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Jumat, 30 Juli 2010

Air, five popular myths about hydraulics

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Hello again Air,

In this and your next few hydraulic maintenance emails,
I'm going to explode five popular myths.
Now, you may believe one or more of these to be true.
So what I have to say will likely challenge your thinking
on these issues. But all I ask is you keep an open mind.

With that said, here's the first untruth...

Myth #1. Hydraulic pump inlet lines must have a strainer.

A pump inlet or suction strainer is a 140 micron, mesh screen
which is screwed onto the pump intake penetration inside the
hydraulic reservoir.

These stainers increase the chances of cavitation occurring
in the intake line and subsequent damage to, and failure of
the hydraulic pump. Piston-type pumps are particularly vulnerable.

If the reservoir starts out clean and all fluid returning
to the reservoir is filtered, inlet strainers are not required
since the hydraulic fluid will not contain particles large enough
to be captured by a coarse mesh screen.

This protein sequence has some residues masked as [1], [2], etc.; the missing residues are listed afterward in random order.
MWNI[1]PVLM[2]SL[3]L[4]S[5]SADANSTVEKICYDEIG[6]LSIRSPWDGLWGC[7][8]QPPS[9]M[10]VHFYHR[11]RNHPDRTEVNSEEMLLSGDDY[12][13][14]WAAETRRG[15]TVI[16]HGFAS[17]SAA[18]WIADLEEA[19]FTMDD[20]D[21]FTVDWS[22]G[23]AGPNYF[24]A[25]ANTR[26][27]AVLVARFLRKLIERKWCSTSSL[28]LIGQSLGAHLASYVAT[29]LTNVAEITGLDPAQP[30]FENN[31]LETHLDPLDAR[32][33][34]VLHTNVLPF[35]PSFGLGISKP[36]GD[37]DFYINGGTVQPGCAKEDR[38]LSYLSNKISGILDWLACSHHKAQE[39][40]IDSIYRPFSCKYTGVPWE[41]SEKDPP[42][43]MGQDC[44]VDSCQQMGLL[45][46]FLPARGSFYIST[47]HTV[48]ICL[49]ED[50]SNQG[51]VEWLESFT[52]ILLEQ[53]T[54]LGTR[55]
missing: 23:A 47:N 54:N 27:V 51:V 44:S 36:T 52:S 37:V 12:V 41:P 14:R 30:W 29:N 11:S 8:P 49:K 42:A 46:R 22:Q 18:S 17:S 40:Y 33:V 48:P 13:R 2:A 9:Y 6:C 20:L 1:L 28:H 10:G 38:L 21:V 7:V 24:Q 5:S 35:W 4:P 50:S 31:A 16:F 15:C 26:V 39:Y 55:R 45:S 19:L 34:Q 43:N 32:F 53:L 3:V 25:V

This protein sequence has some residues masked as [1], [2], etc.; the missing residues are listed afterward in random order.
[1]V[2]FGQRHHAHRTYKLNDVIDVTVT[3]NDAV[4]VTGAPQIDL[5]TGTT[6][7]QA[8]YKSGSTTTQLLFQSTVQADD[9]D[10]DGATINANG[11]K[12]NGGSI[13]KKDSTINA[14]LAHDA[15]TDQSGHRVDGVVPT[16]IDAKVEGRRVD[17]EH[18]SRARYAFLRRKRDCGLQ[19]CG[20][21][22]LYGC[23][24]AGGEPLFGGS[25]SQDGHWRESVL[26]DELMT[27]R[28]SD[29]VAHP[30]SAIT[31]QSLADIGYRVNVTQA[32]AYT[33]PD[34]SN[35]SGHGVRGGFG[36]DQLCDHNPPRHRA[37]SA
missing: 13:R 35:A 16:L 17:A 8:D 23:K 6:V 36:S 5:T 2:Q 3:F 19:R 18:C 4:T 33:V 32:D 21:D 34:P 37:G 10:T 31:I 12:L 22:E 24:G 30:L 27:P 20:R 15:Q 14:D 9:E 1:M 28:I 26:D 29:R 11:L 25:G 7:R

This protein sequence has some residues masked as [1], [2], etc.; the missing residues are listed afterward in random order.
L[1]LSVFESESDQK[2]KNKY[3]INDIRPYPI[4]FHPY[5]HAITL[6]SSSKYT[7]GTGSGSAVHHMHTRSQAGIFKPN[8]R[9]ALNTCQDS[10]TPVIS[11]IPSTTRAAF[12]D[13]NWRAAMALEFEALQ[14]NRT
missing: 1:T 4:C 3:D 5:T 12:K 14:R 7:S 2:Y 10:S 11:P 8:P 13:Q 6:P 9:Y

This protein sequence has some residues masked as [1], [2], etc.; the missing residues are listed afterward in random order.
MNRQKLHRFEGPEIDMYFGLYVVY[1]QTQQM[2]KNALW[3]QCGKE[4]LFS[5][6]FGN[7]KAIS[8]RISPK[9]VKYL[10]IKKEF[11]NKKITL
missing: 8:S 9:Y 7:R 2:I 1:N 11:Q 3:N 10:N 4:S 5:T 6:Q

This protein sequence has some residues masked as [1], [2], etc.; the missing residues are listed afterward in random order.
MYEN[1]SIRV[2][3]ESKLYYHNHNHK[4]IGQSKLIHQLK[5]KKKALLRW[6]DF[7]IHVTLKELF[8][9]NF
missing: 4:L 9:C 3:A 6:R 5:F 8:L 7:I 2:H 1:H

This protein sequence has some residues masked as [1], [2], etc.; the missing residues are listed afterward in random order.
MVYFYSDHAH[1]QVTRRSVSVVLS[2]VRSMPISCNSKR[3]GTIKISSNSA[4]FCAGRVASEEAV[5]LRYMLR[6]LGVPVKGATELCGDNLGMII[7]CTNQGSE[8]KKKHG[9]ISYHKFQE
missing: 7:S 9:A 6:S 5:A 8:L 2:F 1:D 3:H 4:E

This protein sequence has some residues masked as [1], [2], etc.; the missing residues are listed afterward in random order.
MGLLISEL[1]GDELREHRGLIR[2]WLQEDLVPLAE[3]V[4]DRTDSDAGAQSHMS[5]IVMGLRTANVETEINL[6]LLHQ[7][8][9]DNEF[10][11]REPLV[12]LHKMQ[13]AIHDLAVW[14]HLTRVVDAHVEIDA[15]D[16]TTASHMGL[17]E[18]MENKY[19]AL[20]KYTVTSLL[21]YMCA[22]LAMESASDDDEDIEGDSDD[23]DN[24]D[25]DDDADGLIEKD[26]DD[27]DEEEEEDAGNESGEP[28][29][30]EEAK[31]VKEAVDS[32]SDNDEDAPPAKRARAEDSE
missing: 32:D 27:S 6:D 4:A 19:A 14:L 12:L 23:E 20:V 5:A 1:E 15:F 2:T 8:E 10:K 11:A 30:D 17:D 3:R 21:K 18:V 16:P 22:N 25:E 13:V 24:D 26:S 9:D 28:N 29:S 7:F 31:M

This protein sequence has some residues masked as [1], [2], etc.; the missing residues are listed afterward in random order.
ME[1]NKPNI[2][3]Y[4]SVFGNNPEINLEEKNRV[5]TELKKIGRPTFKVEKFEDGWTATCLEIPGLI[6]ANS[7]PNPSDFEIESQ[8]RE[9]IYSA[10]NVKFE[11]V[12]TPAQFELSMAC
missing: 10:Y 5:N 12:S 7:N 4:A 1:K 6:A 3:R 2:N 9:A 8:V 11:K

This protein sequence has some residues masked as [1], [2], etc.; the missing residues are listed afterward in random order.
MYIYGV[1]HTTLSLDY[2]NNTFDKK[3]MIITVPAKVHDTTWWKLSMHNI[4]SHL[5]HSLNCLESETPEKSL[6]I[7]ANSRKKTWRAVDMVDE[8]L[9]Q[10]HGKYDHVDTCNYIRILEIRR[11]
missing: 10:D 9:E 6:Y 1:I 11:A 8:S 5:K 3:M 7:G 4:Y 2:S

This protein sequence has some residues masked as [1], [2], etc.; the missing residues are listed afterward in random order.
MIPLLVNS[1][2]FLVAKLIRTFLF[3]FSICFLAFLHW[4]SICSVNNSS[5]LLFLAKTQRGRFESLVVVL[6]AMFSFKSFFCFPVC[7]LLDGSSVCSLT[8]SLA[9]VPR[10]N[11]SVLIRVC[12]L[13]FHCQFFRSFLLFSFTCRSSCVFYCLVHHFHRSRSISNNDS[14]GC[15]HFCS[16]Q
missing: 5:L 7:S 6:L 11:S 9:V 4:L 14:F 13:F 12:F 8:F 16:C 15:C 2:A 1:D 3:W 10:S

The main argument for istalling suction strainers is to protect
the pump from debris that enter the reservoir as a result of
careless maintenance practices.

Fact is, nuts, bolts, tools and similar debris pose minimal threat
to the pump in a properly designed reservoir, where the pump intake
is located a minimum of four inches off the bottom.

When you consider the damage that vacuum-induced cavitation can
cause to a hydraulic pump, NOT installing a suction strainer is
definitely the lesser of two evils.

I generally recommend removing and discarding all filters fitted
to pump intake lines. But you don't have to take my word for it.
If in doubt, consult the hydraulic pump manufacturer.

For more on these and many other hydraulics tips,
point your browser to:
http://www.hydraulicsupermarket.com/technical.html


Yours for better hydraulics knowledge,

Brendan Casey
Author of 'Insider Secrets to Hydraulics'; and
'Preventing Hydraulic Failures'.

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